Point-of-view combat footage offers a dramatic look at the National Guard in Afghanistan.
“It’s jammed again. I hate this thing!”
The same words are likely spoken hourly near printers and copiers in offices all around the world.
In this case, the words were uttered by an American soldier struggling with an Mk 19 grenade launcher mounted to a combat vehicle in Afghanistan.
“Oh, fuck me!” a soldier yells as rocket-propelled grenades explode nearby and rounds whiz past.
The soldiers in the vehicle are waiting for another element to arrive on foot, and they’re sitting ducks with a number of attackers hidden in an adjacent cornfield that can’t conceal regular muzzle flashes.
The scene is truly intense and characteristic of the tension-filled “Citizen Soldier,” which is presented mainly through footage collected by combat photographers and helmet-mounted GoPro cameras. For just over 100 minutes, viewers are essentially given the point of view of a soldier in the Oklahoma Army National Guards 45th Infantry Brigade Combat Team, which was deployed to Afghanistan in 2011.
The film’s opening explains that most of these soldiers train about 40 days a year and have full-time jobs but serve their country nonetheless as part of a rich tradition dating back to 1636 in the pre-United States colonies. Because National Guard units are under the dual control of state and federal governments, deployment overseas is common in times of war.
“Citizen Soldier” is available Aug. 30 at Walmart and on Amazon, iTunes and video on demand.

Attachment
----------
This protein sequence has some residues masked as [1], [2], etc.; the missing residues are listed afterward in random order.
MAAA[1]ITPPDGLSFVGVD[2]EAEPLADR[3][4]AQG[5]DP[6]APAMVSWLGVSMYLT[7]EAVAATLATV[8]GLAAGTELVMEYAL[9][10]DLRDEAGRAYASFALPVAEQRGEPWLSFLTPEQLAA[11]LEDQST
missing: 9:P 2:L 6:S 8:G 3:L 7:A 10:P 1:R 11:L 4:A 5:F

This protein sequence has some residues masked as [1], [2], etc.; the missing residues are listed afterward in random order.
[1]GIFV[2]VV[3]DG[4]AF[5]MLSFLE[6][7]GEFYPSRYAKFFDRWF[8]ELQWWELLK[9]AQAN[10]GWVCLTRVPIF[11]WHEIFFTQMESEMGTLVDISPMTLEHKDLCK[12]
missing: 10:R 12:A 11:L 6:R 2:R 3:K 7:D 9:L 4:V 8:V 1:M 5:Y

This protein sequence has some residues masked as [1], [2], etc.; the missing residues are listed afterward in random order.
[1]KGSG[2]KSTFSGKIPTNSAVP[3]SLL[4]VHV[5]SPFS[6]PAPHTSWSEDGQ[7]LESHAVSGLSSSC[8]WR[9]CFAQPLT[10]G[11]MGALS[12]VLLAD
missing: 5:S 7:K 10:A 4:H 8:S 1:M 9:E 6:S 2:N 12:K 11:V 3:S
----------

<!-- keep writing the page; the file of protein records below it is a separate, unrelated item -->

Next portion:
The film succeeds on the strength of gripping footage, and the stories are well told as video and audio clips are cut together to create a narrative, such as when radio intercepts reveal the enemy is arming while the Americans are approaching through very rugged terrain that leaves them open to ambush.
In another incident, soldiers frantically search for an enemy by peering into dark dwellings, leaving the viewer waiting with bated breath for a sudden flash and a fight.
The film’s challenge is that it’s hard to balance all the dramatic footage with character development that would truly bring home the citizen-soldier aspect. That’s not to say you don’t get to know some of these soldiers to a degree. Tender or light moments in Afghanistan or interviews filmed back in the U.S. offer perspective and fill in some back story, but the wealth and quality of the combat footage is totally immersive and overwhelming. For the majority of the film, war is dramatically laid bare, with the courage, leadership, bravado, fear, panic and confusion of its participants on full display.
The mountainous terrain of Afghanistan makes ambushes a part of life for soldiers.
It’s borderline impossible to remember a combatant is a motorcycle-riding corrections officer when you can hear and see bullets sending chips of rock into the air while he’s completely exposed to enemies concealed above and around him. The intensity of the engagements is such that you perceive these men only as soldiers: Unstable helmet-cam footage puts you right next to them as they sprint for cover amid staccato bursts of gunfire.
The bookends that remind us the soldiers are also citizens are very necessary because our connections to the men come almost entirely from experiencing their emotions as they take part in a firefight or navigate roads on which any bump might be an IED that will flip the vehicle. I imagine the soldiers themselves feel that same detachment from civilian life when they’re under fire in a foreign land.
Overall, the tension and drama throughout are more than worth the price of admission. “Citizen Soldier” presents a gritty look at the war in Afghanistan and the people who set aside their full-time jobs to fight it.
About the Author: Mike Warkentin is the managing editor of the CrossFit Journal and the founder of CrossFit 204.
Photo credits (in order): Strong Eagle Media, Capt. Kevin Hrodey (U.S. Army)